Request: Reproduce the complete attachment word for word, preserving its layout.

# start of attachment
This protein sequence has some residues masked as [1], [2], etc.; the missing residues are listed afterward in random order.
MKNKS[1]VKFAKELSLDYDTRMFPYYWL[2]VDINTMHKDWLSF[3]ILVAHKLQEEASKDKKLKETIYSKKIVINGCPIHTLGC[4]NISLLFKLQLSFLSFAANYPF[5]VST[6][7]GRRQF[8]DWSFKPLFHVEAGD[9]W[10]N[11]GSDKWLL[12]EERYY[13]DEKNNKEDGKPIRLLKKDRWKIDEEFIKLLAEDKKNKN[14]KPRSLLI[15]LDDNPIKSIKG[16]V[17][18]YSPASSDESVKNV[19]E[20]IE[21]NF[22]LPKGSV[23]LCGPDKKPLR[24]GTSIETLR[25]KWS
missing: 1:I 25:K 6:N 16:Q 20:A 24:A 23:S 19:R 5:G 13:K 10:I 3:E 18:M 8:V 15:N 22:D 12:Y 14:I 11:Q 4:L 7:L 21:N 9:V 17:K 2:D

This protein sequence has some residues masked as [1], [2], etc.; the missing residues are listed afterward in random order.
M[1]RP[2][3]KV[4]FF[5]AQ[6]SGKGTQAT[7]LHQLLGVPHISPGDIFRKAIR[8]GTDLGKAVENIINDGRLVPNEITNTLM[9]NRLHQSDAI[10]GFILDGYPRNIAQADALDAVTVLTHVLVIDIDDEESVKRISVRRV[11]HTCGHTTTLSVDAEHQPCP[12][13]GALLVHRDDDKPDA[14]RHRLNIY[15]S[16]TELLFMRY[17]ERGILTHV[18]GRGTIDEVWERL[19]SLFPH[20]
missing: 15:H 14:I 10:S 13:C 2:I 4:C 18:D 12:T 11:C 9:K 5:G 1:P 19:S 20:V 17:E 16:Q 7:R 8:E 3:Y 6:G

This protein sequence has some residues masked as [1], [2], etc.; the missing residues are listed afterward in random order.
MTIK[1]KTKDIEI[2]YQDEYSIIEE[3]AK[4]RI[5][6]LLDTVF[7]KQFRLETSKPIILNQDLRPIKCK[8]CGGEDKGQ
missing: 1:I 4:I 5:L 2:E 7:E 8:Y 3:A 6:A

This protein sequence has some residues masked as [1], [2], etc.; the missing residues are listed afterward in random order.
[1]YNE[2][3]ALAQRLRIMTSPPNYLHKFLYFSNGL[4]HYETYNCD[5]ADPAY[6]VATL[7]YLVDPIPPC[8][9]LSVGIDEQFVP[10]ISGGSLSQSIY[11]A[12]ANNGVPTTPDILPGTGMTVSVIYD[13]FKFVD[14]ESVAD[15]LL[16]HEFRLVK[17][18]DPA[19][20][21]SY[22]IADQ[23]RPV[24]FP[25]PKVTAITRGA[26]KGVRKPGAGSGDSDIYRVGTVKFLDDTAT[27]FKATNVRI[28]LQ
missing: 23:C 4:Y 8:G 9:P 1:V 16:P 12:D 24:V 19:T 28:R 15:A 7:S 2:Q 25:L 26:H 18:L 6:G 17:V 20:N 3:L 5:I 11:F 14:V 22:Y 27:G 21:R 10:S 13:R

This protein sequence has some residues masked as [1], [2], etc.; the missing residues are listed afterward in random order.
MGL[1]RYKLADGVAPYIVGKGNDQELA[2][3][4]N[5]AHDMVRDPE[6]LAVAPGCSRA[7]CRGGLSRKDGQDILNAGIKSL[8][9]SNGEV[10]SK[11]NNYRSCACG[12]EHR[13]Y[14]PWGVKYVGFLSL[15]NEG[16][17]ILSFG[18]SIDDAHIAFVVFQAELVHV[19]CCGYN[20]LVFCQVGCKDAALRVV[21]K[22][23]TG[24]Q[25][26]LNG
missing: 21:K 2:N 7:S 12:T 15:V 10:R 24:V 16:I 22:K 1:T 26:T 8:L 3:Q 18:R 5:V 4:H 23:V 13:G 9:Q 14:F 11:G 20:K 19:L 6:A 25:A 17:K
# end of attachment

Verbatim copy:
This protein sequence has some residues masked as [1], [2], etc.; the missing residues are listed afterward in random order.
MKNKS[1]VKFAKELSLDYDTRMFPYYWL[2]VDINTMHKDWLSF[3]ILVAHKLQEEASKDKKLKETIYSKKIVINGCPIHTLGC[4]NISLLFKLQLSFLSFAANYPF[5]VST[6][7]GRRQF[8]DWSFKPLFHVEAGD[9]W[10]N[11]GSDKWLL[12]EERYY[13]DEKNNKEDGKPIRLLKKDRWKIDEEFIKLLAEDKKNKN[14]KPRSLLI[15]LDDNPIKSIKG[16]V[17][18]YSPASSDESVKNV[19]E[20]IE[21]NF[22]LPKGSV[23]LCGPDKKPLR[24]GTSIETLR[25]KWS
missing: 1:I 25:K 6:N 16:Q 20:A 24:A 23:S 19:R 5:G 13:K 10:I 3:E 18:M 8:V 15:N 22:D 12:Y 14:I 11:Q 4:L 7:L 21:N 9:V 17:K 2:D

This protein sequence has some residues masked as [1], [2], etc.; the missing residues are listed afterward in random order.
M[1]RP[2][3]KV[4]FF[5]AQ[6]SGKGTQAT[7]LHQLLGVPHISPGDIFRKAIR[8]GTDLGKAVENIINDGRLVPNEITNTLM[9]NRLHQSDAI[10]GFILDGYPRNIAQADALDAVTVLTHVLVIDIDDEESVKRISVRRV[11]HTCGHTTTLSVDAEHQPCP[12][13]GALLVHRDDDKPDA[14]RHRLNIY[15]S[16]TELLFMRY[17]ERGILTHV[18]GRGTIDEVWERL[19]SLFPH[20]
missing: 15:H 14:I 10:S 13:C 2:I 4:C 18:D 12:T 11:C 9:K 5:G 1:P 19:S 20:V 17:E 16:Q 7:R 8:E 3:Y 6:G

This protein sequence has some residues masked as [1], [2], etc.; the missing residues are listed afterward in random order.
MTIK[1]KTKDIEI[2]YQDEYSIIEE[3]AK[4]RI[5][6]LLDTVF[7]KQFRLETSKPIILNQDLRPIKCK[8]CGGEDKGQ
missing: 1:I 4:I 5:L 2:E 7:E 8:Y 3:A 6:A

This protein sequence has some residues masked as [1], [2], etc.; the missing residues are listed afterward in random order.
[1]YNE[2][3]ALAQRLRIMTSPPNYLHKFLYFSNGL[4]HYETYNCD[5]ADPAY[6]VATL[7]YLVDPIPPC[8][9]LSVGIDEQFVP[10]ISGGSLSQSIY[11]A[12]ANNGVPTTPDILPGTGMTVSVIYD[13]FKFVD[14]ESVAD[15]LL[16]HEFRLVK[17][18]DPA[19][20][21]SY[22]IADQ[23]RPV[24]FP[25]PKVTAITRGA[26]KGVRKPGAGSGDSDIYRVGTVKFLDDTAT[27]FKATNVRI[28]LQ
missing: 23:C 4:Y 8:G 9:P 1:V 16:P 12:D 24:V 19:T 28:R 15:A 7:S 2:Q 25:L 26:H 18:L 6:G 17:V 20:N 3:L 5:I 11:F 14:V 22:Y 27:G 21:R 10:S 13:R

This protein sequence has some residues masked as [1], [2], etc.; the missing residues are listed afterward in random order.
MGL[1]RYKLADGVAPYIVGKGNDQELA[2][3][4]N[5]AHDMVRDPE[6]LAVAPGCSRA[7]CRGGLSRKDGQDILNAGIKSL[8][9]SNGEV[10]SK[11]NNYRSCACG[12]EHR[13]Y[14]PWGVKYVGFLSL[15]NEG[16][17]ILSFG[18]SIDDAHIAFVVFQAELVHV[19]CCGYN[20]LVFCQVGCKDAALRVV[21]K[22][23]TG[24]Q[25][26]LNG
missing: 21:K 2:N 7:S 12:T 15:V 10:R 24:V 16:I 22:K 1:T 26:T 8:L 3:Q 18:R 5:V 4:H 23:V 13:G 9:Q 14:F 11:G 20:K 19:L 6:A 25:A 17:K